A new app that would allow hospital patients to easily communicate with nurses, and replace the old-fashioned “call bell,” is the top winner in this year’s Innovation Quest (iQ) competition.
Friends Daniel Yasoshima and Tom Cotton, who graduated this month with Master of Science degrees in Biomedical Engineering, invented the app as their senior design project in 2016. The YouCOMM app won first place and a $15,000 award.
“We believe we’ve designed an incredibly intuitive system, that it easy for people to use,” said Yasoshima of the app that can be used on a tablet. It allows the staff to quickly know if a patient has an urgent need, or simply wants a drink of water. They have tested the app in healthcare facilities.
“One thing that sets us apart is the hands-free feature that allows people with a motor impairment, or multiple IVs, in their arm to use the voice-activated feature,” he said. “To our knowledge, that hasn’t been created before.”
The teammates were assisted in their project by Professor Patrick Kumavor and undergrad Jeren Koh.
Yasoshima said the educational and mentoring aspects of the iQ program are essential for entrepreneurs like himself and Cotton, who have engineering skills, but are less versed in business.
“The whole entrepreneurship aspect has been new,” Yasoshima said. “I have an engineering background but very limited knowledge of financing, marketing and customer discovery, and you need that knowledge to make an innovation into a success. Our iQ experience definitely helped us. The lectures were incredible, and so was the guidance from former participants, and the industry connections. We’ve tried to take full advantage of what’s offered.”
iQ Going Strong in Year Seven
The Innovation Quest (iQ) competition, sponsored by the School of Business, is now in its seventh year and continues to attract talented students from all schools, colleges and majors within the University.
“We had a record number of participants in the iQ program this year with 89 teams competing for both monetary prizes and a priceless invitation to iQ’s summer ‘InQbator,'” said Program Director and Management Professor Rich Dino. “With each year, the projects grow in complexity, and the innovations are powerful, impactful and exciting. The evidence leaves no doubt: entrepreneurship is thriving at UConn.”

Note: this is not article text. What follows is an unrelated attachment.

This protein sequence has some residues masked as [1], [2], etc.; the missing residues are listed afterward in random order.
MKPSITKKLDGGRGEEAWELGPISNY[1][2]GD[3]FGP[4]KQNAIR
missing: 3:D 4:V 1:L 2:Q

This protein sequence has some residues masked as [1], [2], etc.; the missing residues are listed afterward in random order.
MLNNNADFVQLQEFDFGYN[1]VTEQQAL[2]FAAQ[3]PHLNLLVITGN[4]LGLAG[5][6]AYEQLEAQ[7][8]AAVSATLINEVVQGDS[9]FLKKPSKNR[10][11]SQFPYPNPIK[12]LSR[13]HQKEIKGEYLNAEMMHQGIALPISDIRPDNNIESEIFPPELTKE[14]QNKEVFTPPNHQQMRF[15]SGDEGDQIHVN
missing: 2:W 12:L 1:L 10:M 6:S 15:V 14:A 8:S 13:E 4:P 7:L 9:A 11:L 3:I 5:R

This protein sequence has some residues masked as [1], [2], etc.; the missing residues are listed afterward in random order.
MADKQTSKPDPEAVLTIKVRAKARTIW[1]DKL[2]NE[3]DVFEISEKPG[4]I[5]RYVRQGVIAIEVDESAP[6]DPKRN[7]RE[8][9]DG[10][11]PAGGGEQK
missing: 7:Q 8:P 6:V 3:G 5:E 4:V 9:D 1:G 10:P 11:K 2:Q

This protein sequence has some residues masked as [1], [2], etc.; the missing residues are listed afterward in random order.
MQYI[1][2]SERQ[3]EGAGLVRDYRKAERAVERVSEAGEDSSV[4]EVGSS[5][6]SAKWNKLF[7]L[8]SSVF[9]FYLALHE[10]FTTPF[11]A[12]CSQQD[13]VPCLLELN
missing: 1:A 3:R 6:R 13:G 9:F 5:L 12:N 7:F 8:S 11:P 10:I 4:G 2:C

The top three finalists shared $30,000 in prize money; while the Top 10 finishers receive an invitation to a summer business development “bootcamp,” with on-going encouragement and mentoring from experts in business incubation and startup strategies.
The iQ program was established at UConn by entrepreneur and alumnus Keith Fox ’80, who had learned about a similar program at CalPoly and thought it would be a benefit to UConn students. He remains a dedicated mentor and provides on-going financial support of the program.
Other Winning Inventions Power Pacemakers, Enhance Fertility
BioSuperCap, an invention that provides a safer, smaller and life-lasting power source for cardiac pacemakers, won second place and a $10,000 award. The multi-layer device uses specialized nanocomposite material to harvest and store body energy to power pacemakers. The project was spearheaded by Ph.D. candidate Islam Mosa, with guidance from Professors James Rusling, Challa Kumar, Maher El-kady and Richard Kaner.
QRfertile, an in-home device to measure semen quality using a smartphone-based automated analyzer, took third place, and the inventors received a $5,000 prize. The invention works by asking a user to load a sample into a device, which will react with reagents in test zones, producing an array of colors. The user will then upload a photo to the app, which will measure sperm count, motility, and other factors. The device can also suggest lifestyle changes to improve semen quality. The innovation is led by Ph.D. candidates Reza Amin and Stephanie Knowlton, and with the guidance of Professor Savas Tasoglu. Knowlton is a previous iQ winner. Her previous invention was mBiotics, a rapid-on-site disease diagnostics solution.
Other innovations finishing in the Top 10 included a wireless charging tabletop; a system that can predict which chemo drugs will work best on a tumor prior to administration; customizable earbuds; an attachment that prevents tangled fishing lines; and a device that can prevent frozen pipes in the home.